FAQ
Hi folks;
I have a small cluster, but each node is big- 8 cores each, with lots
of IO bandwidth. I'd like to increase the number of simultaneous map
and reduce tasks scheduled per node from the default of 2 to something
like 8.
My understanding is that I should be able to do this by increasing
mapred.tasktracker.reduce.tasks.maximum and
mapred.tasktracker.map.tasks.maximum , but doing so does not increase
the number of tasks. I've been running gridmix with these parameters
set to 4, but the average number of tasks per node stays at 4, with 2
reduce and 2 map.
Am I missing something? Do I need to adjust something else as well?

Thanks,
-Joel
welling@psc.edu

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  • Arun C Murthy at Sep 23, 2008 at 6:49 pm

    On Sep 23, 2008, at 11:41 AM, Joel Welling wrote:

    Hi folks;
    I have a small cluster, but each node is big- 8 cores each, with lots
    of IO bandwidth. I'd like to increase the number of simultaneous map
    and reduce tasks scheduled per node from the default of 2 to something
    like 8.
    My understanding is that I should be able to do this by increasing
    mapred.tasktracker.reduce.tasks.maximum and
    mapred.tasktracker.map.tasks.maximum , but doing so does not increase
    the number of tasks. I've been running gridmix with these parameters
    set to 4, but the average number of tasks per node stays at 4, with 2
    reduce and 2 map.
    Am I missing something? Do I need to adjust something else as well?
    Please ensure that _all_ machines (tasktrackers) have this updated
    configuration file... the above config knobs are used by the
    TaskTrackers and hence they need to have the updated configs.

    Arun
    Thanks,
    -Joel
    welling@psc.edu
  • Joel Welling at Sep 23, 2008 at 9:21 pm
    Stopping and restarting the mapred service should push the new .xml file
    out, should it not? I've done 'bin/mapred-stop.sh',
    'bin/mapred-start.sh', and I can see my new values in the
    file:.../mapred/system/job_SomeNumber_SomeNumber/job.xml files
    associated with the jobs. The mapred.tasktracker.map.tasks.maximum
    values shown in those files are 8, but each worker node tasktracker
    still uses the value 2. What file should contain the xml for the
    tasktracker itself? Does the maximum map task number get set when the
    task tracker is spawned, or can a new job reset the number?

    Thanks,
    -Joel
    On Tue, 2008-09-23 at 11:46 -0700, Arun C Murthy wrote:
    On Sep 23, 2008, at 11:41 AM, Joel Welling wrote:

    Hi folks;
    I have a small cluster, but each node is big- 8 cores each, with lots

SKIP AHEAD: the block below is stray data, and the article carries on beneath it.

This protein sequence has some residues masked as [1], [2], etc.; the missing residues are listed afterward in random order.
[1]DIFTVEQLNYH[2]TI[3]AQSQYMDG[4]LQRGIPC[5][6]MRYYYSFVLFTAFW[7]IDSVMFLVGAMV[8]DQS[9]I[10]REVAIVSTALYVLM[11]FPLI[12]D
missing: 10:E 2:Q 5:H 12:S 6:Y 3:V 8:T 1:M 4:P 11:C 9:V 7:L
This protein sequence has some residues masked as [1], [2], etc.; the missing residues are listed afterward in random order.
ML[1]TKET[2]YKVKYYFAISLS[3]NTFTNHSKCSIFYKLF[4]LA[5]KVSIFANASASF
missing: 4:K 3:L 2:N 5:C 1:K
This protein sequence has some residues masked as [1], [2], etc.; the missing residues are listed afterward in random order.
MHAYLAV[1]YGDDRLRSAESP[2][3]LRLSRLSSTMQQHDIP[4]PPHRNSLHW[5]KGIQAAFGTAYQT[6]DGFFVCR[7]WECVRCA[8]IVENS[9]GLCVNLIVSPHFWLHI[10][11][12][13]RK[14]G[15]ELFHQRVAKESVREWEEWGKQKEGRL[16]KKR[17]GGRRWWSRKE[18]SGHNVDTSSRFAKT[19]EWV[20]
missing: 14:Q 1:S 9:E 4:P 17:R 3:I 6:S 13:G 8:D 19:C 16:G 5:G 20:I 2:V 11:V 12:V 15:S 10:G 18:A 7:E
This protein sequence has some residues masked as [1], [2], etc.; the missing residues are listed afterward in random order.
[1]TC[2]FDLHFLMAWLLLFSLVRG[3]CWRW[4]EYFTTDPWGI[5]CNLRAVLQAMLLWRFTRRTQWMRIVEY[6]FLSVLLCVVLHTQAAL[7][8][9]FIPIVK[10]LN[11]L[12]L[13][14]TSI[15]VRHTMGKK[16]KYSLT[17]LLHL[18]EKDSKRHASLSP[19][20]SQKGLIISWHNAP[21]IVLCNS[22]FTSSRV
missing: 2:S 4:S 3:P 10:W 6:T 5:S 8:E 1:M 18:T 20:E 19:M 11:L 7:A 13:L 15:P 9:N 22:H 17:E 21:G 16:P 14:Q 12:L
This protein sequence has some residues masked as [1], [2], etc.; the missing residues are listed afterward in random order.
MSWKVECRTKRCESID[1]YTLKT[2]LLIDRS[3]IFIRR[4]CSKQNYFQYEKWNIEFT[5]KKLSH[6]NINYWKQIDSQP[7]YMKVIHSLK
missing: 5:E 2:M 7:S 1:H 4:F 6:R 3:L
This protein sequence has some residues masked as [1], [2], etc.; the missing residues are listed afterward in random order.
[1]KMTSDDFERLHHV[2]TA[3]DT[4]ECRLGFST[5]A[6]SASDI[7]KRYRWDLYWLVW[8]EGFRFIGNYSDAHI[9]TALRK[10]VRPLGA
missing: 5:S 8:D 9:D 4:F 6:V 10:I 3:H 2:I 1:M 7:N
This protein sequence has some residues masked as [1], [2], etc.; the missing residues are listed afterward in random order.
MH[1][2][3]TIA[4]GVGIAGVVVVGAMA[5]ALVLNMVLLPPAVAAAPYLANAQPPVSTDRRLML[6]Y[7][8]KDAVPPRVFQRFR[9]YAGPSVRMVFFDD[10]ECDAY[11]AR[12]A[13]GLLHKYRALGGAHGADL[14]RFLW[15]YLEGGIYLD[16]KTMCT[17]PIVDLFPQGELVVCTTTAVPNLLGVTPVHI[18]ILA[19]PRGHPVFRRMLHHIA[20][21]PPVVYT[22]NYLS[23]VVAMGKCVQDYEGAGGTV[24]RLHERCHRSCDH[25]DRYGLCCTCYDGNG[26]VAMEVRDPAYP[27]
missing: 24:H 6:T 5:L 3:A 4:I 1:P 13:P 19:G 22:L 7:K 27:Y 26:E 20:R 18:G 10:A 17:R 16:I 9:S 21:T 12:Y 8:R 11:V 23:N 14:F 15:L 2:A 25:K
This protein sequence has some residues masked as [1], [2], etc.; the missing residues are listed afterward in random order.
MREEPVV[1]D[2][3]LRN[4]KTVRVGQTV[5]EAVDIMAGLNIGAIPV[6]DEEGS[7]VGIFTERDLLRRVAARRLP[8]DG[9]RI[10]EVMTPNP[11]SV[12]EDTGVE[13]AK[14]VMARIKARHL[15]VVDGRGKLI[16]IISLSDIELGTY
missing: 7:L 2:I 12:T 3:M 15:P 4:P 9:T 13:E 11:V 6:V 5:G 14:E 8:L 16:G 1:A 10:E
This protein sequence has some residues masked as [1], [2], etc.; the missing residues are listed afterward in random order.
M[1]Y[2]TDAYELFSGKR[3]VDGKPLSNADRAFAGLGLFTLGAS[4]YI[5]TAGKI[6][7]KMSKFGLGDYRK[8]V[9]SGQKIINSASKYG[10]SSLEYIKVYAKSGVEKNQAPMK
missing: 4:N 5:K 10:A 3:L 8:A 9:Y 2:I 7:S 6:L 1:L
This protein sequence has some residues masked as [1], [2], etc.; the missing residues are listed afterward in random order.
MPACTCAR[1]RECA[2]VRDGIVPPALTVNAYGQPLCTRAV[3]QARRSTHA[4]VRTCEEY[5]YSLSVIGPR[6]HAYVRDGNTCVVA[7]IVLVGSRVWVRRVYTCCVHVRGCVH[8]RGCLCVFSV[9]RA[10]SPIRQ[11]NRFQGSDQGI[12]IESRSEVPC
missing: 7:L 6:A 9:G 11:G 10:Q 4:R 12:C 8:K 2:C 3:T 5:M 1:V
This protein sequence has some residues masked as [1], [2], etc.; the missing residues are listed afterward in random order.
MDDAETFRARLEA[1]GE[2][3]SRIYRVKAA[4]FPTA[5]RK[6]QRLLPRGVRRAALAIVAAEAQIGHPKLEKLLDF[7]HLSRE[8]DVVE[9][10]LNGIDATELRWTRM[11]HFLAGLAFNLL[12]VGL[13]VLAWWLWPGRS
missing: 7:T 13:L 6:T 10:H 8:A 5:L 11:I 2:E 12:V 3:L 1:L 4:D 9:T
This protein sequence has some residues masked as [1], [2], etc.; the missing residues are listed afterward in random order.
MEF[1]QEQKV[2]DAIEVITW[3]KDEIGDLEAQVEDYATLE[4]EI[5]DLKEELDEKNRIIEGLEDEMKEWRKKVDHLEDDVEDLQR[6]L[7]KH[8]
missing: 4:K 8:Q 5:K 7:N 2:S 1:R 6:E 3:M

of IO bandwidth. I'd like to increase the number of simultaneous map
    and reduce tasks scheduled per node from the default of 2 to something
    like 8.
    My understanding is that I should be able to do this by increasing
    mapred.tasktracker.reduce.tasks.maximum and
    mapred.tasktracker.map.tasks.maximum , but doing so does not increase
    the number of tasks. I've been running gridmix with these parameters
    set to 4, but the average number of tasks per node stays at 4, with 2
    reduce and 2 map.
    Am I missing something? Do I need to adjust something else as well?
    Please ensure that _all_ machines (tasktrackers) have this updated
    configuration file... the above config knobs are used by the
    TaskTrackers and hence they need to have the updated configs.

    Arun
    Thanks,
    -Joel
    welling@psc.edu
  • Arun C Murthy at Sep 23, 2008 at 9:30 pm

    On Sep 23, 2008, at 2:21 PM, Joel Welling wrote:

    Stopping and restarting the mapred service should push the new .xml
    file
    out, should it not? I've done 'bin/mapred-stop.sh',
    No, you need to run 'bin/mapred-stop.sh', push it out to all the
    machines and then do 'bin/mapred-start.sh'.

    You do see it in your job's config - but that config isn't used by the
    TaskTrackers. They use the config in their HADOOP_CONF_DIR; which is
    why you'd need to push it to all machines.

    Arun
  • Joel Welling at Sep 23, 2008 at 11:23 pm
    I think I've found my problem. At some point about a week ago, I must
    have tried to start new tasktracker processes on my worker nodes without
    killing the ones that were already there. The new processes died
    immediately because their sockets were already in use. The old
    processes then took over their roles, running happily with new
    JobTrackers and doing tasks as requested. The pid files that are
    supposed to point to the tasktrackers did not contain their pids,
    however, and 'bin/stop-mapred.sh' chooses its targets from the pid
    files. So I could do 'bin/stop-mapred.sh' all day long without killing
    them. I ended up killing them explicitly one node at a time.

    These tasktrackers knew the *old* config values that were in force when
    they were started, so pushing the new values out to the worker nodes had
    no effect.

    So. Is there any mechanism for killing 'rogue' tasktrackers? I'm a
    little surprised that they are killed via their pids rather than by
    sending them a kill signal via the same mechanism whereby they learn of
    new work.

    -Joel
    welling@psc.edu
    On Tue, 2008-09-23 at 14:29 -0700, Arun C Murthy wrote:
    On Sep 23, 2008, at 2:21 PM, Joel Welling wrote:

    Stopping and restarting the mapred service should push the new .xml
    file
    out, should it not? I've done 'bin/mapred-stop.sh',
    No, you need to run 'bin/mapred-stop.sh', push it out to all the
    machines and then do 'bin/mapred-start.sh'.

    You do see it in your job's config - but that config isn't used by the
    TaskTrackers. They use the config in their HADOOP_CONF_DIR; which is
    why you'd need to push it to all machines.

    Arun

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postedSep 23, '08 at 6:43p
activeSep 23, '08 at 11:23p
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